I am using keras and Jupyter notebook and want to make my results reproducible every time I ran it. This is the tutorial I used https://machinelearningmastery.com/time-series-prediction-lstm-recurrent-neural-networks-python-keras/. I copied his codes in Stacked LSTMs with Memory Between Batches part.

This is my cell1 in Jupyter Notebook, I only used CPU to avoid randomness brought by GPU, making sure the same results can be reproduced every time.

import os
os.environ["CUDA_DEVICE_ORDER"] = "PCI_BUS_ID"   # see issue #152
os.environ["CUDA_VISIBLE_DEVICES"] = ""
from tensorflow.python.client import device_lib

This is cell2, stricting following the suggestions from this question https://stackoverflow.com/questions/32419510/how-to-get-reproducible-results-in-keras

# Seed value
# Apparently you may use different seed values at each stage
seed_value= 0

# 1. Set the `PYTHONHASHSEED` environment variable at a fixed value
import os

# 2. Set the `python` built-in pseudo-random generator at a fixed value
import random

# 3. Set the `numpy` pseudo-random generator at a fixed value
import numpy as np


import tensorflow as tf



This is cell3 from his codes, (changed it a little for example, from keras to tensorflow.keras)

import numpy
import matplotlib.pyplot as plt
from pandas import read_csv
import math
from tensorflow.keras.models import Sequential, Model
from tensorflow.keras.layers import Dense, LSTM

from sklearn.preprocessing import MinMaxScaler
from sklearn.metrics import mean_squared_error

# convert an array of values into a dataset matrix
def create_dataset(dataset, look_back=1):
    dataX, dataY = [], []
    for i in range(len(dataset)-look_back-1):
        a = dataset[i:(i+look_back), 0]
        dataY.append(dataset[i + look_back, 0])
    return numpy.array(dataX), numpy.array(dataY)

# load the dataset
dataframe = read_csv('airline-passengers.csv', usecols=[1], engine='python')
dataset = dataframe.values
dataset = dataset.astype('float32')
# normalize the dataset
scaler = MinMaxScaler(feature_range=(0, 1))
dataset = scaler.fit_transform(dataset)
# split into train and test sets
train_size = int(len(dataset) * 0.67)
test_size = len(dataset) - train_size
train, test = dataset[0:train_size,:], dataset[train_size:len(dataset),:]

# reshape into X=t and Y=t+1
look_back = 3
trainX, trainY = create_dataset(train, look_back)
testX, testY = create_dataset(test, look_back)
# reshape input to be [samples, time steps, features]
trainX = numpy.reshape(trainX, (trainX.shape[0], trainX.shape[1], 1))
testX = numpy.reshape(testX, (testX.shape[0], testX.shape[1], 1))

And this is cell4,

# create and fit the LSTM network
batch_size = 1
model = Sequential()
model.add(LSTM(4, batch_input_shape=(batch_size, look_back, 1), stateful=True, return_sequences=True))
model.add(LSTM(4, batch_input_shape=(batch_size, look_back, 1), stateful=True))
model.compile(loss='mean_squared_error', optimizer='adam')
for i in range(100):
    model.fit(trainX, trainY, epochs=1, batch_size=batch_size, verbose=2, shuffle=False)
# make predictions
trainPredict = model.predict(trainX, batch_size=batch_size)
testPredict = model.predict(testX, batch_size=batch_size)
# invert predictions
trainPredict = scaler.inverse_transform(trainPredict)
trainY = scaler.inverse_transform([trainY])
testPredict = scaler.inverse_transform(testPredict)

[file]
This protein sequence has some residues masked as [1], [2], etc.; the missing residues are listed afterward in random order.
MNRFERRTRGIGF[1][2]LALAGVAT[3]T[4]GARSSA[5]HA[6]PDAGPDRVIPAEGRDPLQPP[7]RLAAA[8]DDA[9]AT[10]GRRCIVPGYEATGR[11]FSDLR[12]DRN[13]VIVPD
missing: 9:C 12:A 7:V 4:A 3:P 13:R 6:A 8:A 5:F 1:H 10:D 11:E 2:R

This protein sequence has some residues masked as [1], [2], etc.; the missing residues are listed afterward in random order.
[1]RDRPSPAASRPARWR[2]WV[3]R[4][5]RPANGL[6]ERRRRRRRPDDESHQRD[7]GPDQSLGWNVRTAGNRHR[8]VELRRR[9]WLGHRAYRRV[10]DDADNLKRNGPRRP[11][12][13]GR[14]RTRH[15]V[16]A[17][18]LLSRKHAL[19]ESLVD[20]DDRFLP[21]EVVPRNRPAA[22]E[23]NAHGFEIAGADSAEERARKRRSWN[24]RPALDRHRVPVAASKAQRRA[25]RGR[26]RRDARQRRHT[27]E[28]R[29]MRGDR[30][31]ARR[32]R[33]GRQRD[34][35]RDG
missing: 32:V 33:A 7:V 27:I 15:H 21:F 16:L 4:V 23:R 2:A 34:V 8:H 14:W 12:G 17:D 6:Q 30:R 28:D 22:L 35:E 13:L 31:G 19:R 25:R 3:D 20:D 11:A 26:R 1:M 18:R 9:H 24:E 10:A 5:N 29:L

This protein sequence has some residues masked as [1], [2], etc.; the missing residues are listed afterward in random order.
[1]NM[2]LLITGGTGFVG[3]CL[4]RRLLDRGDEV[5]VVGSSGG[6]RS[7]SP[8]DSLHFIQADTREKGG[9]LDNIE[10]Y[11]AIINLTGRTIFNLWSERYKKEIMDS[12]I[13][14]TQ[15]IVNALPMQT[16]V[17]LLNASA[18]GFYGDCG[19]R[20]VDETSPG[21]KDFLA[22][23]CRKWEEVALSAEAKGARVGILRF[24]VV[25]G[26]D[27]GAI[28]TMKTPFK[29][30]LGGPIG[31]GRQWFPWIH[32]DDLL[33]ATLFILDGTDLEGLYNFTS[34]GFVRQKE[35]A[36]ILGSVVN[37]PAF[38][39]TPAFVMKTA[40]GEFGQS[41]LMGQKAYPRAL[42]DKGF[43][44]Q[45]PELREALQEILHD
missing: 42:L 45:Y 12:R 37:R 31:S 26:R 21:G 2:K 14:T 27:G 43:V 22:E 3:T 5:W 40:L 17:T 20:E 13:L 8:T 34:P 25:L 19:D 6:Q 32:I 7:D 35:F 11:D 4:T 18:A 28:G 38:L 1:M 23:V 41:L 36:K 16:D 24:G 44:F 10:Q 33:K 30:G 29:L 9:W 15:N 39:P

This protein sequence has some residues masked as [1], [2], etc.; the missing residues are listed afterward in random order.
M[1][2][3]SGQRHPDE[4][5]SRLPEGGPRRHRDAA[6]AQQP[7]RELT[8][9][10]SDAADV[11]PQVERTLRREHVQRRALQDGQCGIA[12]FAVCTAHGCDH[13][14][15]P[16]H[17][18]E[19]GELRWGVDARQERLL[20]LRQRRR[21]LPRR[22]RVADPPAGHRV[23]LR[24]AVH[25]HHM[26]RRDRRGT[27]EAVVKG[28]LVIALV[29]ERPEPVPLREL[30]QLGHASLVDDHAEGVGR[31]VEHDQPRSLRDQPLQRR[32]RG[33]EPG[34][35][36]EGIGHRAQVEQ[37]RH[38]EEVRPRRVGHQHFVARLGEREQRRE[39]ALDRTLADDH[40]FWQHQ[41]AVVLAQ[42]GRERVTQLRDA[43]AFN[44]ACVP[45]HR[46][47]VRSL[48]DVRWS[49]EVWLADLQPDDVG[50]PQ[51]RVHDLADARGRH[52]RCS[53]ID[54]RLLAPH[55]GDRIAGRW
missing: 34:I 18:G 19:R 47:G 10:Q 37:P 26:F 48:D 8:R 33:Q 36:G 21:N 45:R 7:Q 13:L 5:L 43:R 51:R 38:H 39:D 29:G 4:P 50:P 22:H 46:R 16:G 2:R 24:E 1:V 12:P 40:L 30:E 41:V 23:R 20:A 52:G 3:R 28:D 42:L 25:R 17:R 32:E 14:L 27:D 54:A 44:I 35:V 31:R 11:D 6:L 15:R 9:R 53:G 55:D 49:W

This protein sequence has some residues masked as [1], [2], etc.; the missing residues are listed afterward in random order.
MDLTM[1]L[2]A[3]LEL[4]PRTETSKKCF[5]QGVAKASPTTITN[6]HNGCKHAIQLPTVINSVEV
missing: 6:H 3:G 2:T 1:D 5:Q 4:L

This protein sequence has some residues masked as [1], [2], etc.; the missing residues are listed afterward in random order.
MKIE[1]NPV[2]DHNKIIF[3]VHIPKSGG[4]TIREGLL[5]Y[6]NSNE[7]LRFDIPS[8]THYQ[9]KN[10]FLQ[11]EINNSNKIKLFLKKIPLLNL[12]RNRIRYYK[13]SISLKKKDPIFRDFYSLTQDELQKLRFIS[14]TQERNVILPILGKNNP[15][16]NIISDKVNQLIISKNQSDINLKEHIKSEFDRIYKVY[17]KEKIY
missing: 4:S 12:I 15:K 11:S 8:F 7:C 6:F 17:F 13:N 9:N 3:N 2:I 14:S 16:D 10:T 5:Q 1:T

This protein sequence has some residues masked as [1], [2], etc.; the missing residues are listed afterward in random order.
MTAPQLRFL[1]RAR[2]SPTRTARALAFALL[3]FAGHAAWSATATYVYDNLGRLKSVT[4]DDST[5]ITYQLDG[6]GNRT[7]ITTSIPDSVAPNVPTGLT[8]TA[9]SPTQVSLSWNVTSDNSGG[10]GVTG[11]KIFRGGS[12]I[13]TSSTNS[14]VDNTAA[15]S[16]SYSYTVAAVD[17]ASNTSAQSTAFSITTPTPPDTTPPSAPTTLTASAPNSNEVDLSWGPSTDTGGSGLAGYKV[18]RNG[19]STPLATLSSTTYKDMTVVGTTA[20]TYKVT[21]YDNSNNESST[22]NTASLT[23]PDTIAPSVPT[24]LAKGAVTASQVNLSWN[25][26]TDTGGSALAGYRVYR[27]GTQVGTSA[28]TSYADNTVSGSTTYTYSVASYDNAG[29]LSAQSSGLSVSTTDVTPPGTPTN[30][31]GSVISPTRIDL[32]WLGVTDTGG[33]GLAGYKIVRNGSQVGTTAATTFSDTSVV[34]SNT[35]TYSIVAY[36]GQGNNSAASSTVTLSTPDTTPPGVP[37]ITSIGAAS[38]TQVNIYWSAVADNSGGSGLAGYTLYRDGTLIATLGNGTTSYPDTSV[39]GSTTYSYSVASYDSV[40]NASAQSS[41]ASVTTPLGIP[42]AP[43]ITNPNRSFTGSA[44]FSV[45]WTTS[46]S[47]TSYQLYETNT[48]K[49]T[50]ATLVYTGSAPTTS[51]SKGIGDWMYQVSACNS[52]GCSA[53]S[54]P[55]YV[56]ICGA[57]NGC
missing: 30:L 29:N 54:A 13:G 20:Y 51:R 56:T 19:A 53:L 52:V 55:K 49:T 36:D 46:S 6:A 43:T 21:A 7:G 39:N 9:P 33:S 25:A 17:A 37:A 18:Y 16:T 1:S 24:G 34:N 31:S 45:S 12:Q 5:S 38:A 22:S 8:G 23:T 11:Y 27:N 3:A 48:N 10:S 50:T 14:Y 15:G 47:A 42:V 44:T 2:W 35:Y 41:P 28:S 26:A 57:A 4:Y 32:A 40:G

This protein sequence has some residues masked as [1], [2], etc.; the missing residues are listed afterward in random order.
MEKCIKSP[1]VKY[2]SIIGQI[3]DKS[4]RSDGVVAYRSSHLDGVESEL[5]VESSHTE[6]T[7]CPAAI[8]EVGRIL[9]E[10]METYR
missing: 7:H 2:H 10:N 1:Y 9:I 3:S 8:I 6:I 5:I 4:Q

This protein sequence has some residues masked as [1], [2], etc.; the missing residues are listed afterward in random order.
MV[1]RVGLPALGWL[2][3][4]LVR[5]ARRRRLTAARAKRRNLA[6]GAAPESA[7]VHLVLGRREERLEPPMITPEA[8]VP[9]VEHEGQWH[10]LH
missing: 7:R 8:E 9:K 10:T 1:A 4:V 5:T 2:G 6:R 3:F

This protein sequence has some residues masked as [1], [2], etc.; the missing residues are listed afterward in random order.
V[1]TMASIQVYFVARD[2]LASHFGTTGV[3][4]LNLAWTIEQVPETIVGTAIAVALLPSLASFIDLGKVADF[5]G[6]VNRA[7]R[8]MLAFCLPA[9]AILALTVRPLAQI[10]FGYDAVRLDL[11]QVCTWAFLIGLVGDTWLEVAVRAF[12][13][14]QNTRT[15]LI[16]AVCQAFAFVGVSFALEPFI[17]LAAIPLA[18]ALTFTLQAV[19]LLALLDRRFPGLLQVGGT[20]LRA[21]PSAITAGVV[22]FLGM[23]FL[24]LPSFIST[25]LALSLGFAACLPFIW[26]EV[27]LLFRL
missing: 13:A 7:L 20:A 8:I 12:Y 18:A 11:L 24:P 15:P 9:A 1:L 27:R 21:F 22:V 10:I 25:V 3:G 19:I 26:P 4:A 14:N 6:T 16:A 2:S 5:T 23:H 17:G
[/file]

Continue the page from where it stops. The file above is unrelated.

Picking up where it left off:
testY = scaler.inverse_transform([testY])
# calculate root mean squared error
trainScore = math.sqrt(mean_squared_error(trainY[0], trainPredict[:,0]))
print('Train Score: %.2f RMSE' % (trainScore))
testScore = math.sqrt(mean_squared_error(testY[0], testPredict[:,0]))
print('Test Score: %.2f RMSE' % (testScore))
# shift train predictions for plotting
trainPredictPlot = numpy.empty_like(dataset)
trainPredictPlot[:, :] = numpy.nan
trainPredictPlot[look_back:len(trainPredict)+look_back, :] = trainPredict
# shift test predictions for plotting
testPredictPlot = numpy.empty_like(dataset)
testPredictPlot[:, :] = numpy.nan
testPredictPlot[len(trainPredict)+(look_back*2)+1:len(dataset)-1, :] = testPredict
# plot baseline and predictions

However, I still found that the training loss is different every time I ran cell4.

But I found that, as long as I add cell2's contents to cell4, I can get the same training loss curve every time I ran cell4.

So my question is, to reproduce my results, why should I set the random seed every time I run my model in the cell(cell4), instead of just setting it in the beginning of my jupyter notebook once and for all?


1 Answer 1


Did you set the same random seed at each step?

The seed works well for the first function, but then it is lost in the next ones because NumPy applies a global seed reset automatically.

For example, you can do:

def reset_seed(seed_value):

for i in range(100):
    model.fit(trainX, trainY, epochs=1, batch_size=batch_size, verbose=2, shuffle=False)

Otherwise, you can also use a function with a random number generator: https://albertcthomas.github.io/good-practices-random-number-generators/

  • $\begingroup$ Thank you very much! I have repeated the same results even on GPU. I have created a reset_seed function. I didn't realize I need to reset the seed every time before I fit the model. $\endgroup$
    – user900476
    Jun 29, 2022 at 20:46
  • $\begingroup$ You’re welcome. Not sure if the reset is necessary for TF though. $\endgroup$ Jun 29, 2022 at 21:32
  • $\begingroup$ > NumPy applies a global seed reset automatically. Would you mind giving me a link about this? I would like to know its details. $\endgroup$
    – user900476
    Jun 30, 2022 at 2:50
  • $\begingroup$ About Numpy? The documentation is well explained numpy.org/doc/1.18/reference/random/index.html $\endgroup$ Jun 30, 2022 at 6:41

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